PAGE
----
Saturday, December 8, 2007

H5N1 and Dog bites?

There has been a confirmed case of H5N1 in Jiangsu Province in China. The weird thing is that he may have gotten it from a dogbite...?

Read Here:
The Jiangsu Provincial Health Bureau announced on the night of Sun 2
Dec 2007 that the Ministry of Health had confirmed a human case of
highly pathogenic avian influenza in Jiangsu, and that [the patient]
had died in hospital that day due to multiple organ failure.

In an exclusive interview with Health Times, Professor Yin Kaisheng,
attending physician for the fatal Nanjing avian influenza case,
Ministry of Health national public health emergency response
specialist, and official in charge of the Jiangsu Province Health
Bureau's Human Highly Pathogenic Avian Influenza Prevention Medical
Treatment Team, stated that, for the moment, it is not possible for a
SARS-like super-spreader to emerge, transmitting avian influenza from
one person to the masses. Residents don't need to panic.

Yin Kaisheng revealed that during this patient's hospitalization
there was no way to confirm [he had] avian influenza. It was the
Jiangsu Center for Disease Control's laboratory that detected that
the infection was H5N1 type avian influenza virus. Moreover, the
patient always maintained that he had no way [to contract] this
infection, and had no history of contact with poultry. It is only
known that 20 days before becoming ill [he] had been bitten by a dog,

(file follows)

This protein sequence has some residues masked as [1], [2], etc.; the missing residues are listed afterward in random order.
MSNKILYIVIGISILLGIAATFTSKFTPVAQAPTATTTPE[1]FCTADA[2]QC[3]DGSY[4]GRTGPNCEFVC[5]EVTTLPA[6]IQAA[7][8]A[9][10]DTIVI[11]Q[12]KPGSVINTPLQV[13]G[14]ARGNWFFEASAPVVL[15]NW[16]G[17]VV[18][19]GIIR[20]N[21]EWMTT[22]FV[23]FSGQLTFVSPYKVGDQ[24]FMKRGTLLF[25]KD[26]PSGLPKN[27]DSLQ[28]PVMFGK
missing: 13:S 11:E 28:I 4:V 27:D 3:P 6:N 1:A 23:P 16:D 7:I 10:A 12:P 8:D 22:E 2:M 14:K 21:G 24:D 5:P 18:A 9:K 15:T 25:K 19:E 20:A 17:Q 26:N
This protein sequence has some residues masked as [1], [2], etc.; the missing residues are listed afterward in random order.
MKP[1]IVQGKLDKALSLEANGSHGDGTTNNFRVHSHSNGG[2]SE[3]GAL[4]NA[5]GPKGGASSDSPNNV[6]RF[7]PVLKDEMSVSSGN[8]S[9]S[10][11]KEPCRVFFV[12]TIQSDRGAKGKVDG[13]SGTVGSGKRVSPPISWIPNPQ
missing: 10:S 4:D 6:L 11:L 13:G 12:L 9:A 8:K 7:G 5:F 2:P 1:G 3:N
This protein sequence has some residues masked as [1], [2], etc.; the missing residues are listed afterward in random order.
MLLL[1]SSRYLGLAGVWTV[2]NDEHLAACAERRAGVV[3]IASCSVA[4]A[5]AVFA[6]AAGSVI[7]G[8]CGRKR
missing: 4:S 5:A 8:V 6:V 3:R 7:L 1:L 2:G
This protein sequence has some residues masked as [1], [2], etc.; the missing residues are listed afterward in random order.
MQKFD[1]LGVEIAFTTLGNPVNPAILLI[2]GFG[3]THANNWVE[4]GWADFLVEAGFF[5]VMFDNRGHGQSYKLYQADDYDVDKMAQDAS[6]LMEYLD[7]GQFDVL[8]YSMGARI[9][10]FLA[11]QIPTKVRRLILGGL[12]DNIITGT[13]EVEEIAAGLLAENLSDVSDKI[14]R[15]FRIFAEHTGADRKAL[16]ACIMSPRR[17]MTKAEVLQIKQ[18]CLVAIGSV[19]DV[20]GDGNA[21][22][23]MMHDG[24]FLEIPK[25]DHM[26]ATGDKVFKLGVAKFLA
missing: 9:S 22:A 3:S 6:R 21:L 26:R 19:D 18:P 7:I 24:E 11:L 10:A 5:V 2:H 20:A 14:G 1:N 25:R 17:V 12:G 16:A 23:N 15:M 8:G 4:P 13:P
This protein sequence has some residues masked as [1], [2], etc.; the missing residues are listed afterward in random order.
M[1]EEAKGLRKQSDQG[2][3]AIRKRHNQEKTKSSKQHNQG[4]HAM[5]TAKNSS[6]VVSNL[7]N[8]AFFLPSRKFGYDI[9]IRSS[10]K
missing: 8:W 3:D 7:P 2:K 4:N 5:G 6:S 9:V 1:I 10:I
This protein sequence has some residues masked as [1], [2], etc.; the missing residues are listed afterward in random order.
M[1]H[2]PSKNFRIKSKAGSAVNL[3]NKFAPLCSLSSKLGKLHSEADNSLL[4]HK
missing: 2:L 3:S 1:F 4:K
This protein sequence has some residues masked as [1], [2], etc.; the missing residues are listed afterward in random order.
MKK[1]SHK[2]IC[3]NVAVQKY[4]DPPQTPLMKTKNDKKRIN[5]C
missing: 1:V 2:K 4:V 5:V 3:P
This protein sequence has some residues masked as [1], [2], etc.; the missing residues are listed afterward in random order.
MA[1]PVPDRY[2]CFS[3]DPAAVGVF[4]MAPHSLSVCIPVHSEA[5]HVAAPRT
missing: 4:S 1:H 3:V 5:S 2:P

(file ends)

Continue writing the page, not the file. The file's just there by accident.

and 20 days later [he] developed fever after drinking a little alcohol.


However it is possible that dogs in their role as scavengers could
mechanically transmit bird flu virus by biting. The 20-day lapse
between bite and onset of illness in this case makes this route of
transmission of disease unlikely, and there would still have to
reservoir of infected wild birds or domestic poultry in the area.

Interesting! Those dogs in China ARE pretty nasty (you'll have to see them to believe them)


1 comment:

Cyber said...

The spread of viral infection does not need a dog bite in China.

The Chinese love dog meat.

THOUSANDS of St Bernards are being smuggled out to China and then slaughtered as part of an horrific trade in dog meat.

The puppies, which have helped save thousands of lives in mountain rescues, are prized for their size and swift growth.

They are smuggled from Europe as "pets" and then bred with domestic dogs to produce a meat highly valued as a delicacy in China.